I decided that if I mediated the encounters to some degree and introduced the cubs to the black bear sow more gradually with food as somewhat of a distraction that perhaps we could expedite the introduction period and ensure that there was no need to relocate any of the bears to another enclosure. Our director, mike miller, an astute observer and a person with great animal sense was very confident that things would not escalate. He was right.  On Sunday I took a bucket of Eukaneuba puppy chow and a container of blueberries out to the cubs, but instead of initiating a training and conditioning session at the front of the exhibit near the patrons, I escorted the cubs over to the side nearest Uli and Kuma. Uli was already walking the perimeter and as soon as she saw me she approached the fence and faced the cubs who were trailing me by a few meters. Taquka was a willful participant and Shaggy (Shaguyik) was just taking it all in as I began to work with them calling out behavioral cues or “commands” as part of our center’s behavioral enrichment program.  As they responded to my requests I tossed some blue berries, one at a time to each cub and a few to Uli.

Jordan, Uli, Taquka, & Shaguyik

Although Shaggy is much more food motivated than the other cub, he is the dominant of the two. She seemed more or less indifferent to the presence of the larger black bear on the other side of the deer fencing, but none-the-less, she waited her turn as I tried to focus mostly on interactions between the male cub and the black bear. Eventually  I asked both cubs to “station” where they were and like obedient pupils they both sat down. Uli was also sitting and I proceeded to feed everybody a handful of  puppy chow.  As onlookers and staff watched quietly I continued with the informal introduction, but gradually placed blueberries and puppy chow closer to the fence line, drawing all three bears toward each other. This tactic utilized to encourage cooperative feeding, although modified for the circumstance, is what captive wildlife managers use in zoos and other facilities to make sure that everyone gets fed. In this case, I was trying to divert some of their attention to food while they were in proximity to each other, knowing that they could not contact each other.  The cubs, as expected, would occasionally squabble over food and the most important thing was for me to get out of the way as the two 100 lb fur balls went after each other.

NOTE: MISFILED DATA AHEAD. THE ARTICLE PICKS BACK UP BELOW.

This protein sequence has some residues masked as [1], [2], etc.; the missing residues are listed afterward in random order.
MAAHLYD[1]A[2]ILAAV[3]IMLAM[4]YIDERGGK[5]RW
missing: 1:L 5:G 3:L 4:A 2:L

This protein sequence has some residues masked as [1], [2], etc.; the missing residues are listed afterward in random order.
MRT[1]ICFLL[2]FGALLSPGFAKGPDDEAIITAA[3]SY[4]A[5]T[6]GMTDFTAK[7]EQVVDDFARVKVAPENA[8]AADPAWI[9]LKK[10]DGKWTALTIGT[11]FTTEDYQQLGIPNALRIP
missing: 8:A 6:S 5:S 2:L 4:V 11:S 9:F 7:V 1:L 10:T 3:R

After observing these inter-species behaviors I talked to Dr. Grey Stafford, one of the cohosts of my radio program, Zoo Talkin’ Radio, and the Director of Conservation at the Wildlife Word Zoo and Aquarium. Grey said that “Teaching animals to remain calm in a group setting (i.e., desensitization), whether physically or just visually in contact with one another, can be achieved with deliberate application of positive reinforcement, such as the high value food items Jordan describes.  The key is to recognize the underlying and dynamic relationships (i.e., rank) among the various animals (or species) and to quickly provide access to reinforcement for calm, approach-type behaviors accordingly– in the order of lowest to highest ranked individuals.  In any group encounter, reinforcing that situation’s highest ranked individual last, teaches it to remain calm and that delivery of reinforcement to other, lower ranked individuals is also a cue that reinforcement is forthcoming (for approaching, remaining calm while others receive reinforcement etc.).  Consistent and expeditious delivery of reinforcement in the order of lowest to highest rank also teaches timid members of the group to exhibit more confident types of behavior such as approach others, station for longer duration, eat in the presence of more aggressive animals, and so on. ” He went on to say that “Since the context (e.g., environmental, internal, temporal, seasonal etc.) in which these encounters occur may alter an individual’s apparent ranking from one occasion to the next, it is vital that trainers continuously assess (i.e., best behavioral guess based on observable behaviors) the ever-changing relationships and social rank of each individual in relation to the others in a group, and thus, adjust the order of reinforcement delivery accordingly.” For more information on training wildlife and companion animals, I refer you to Zoomility by Grey Stafford.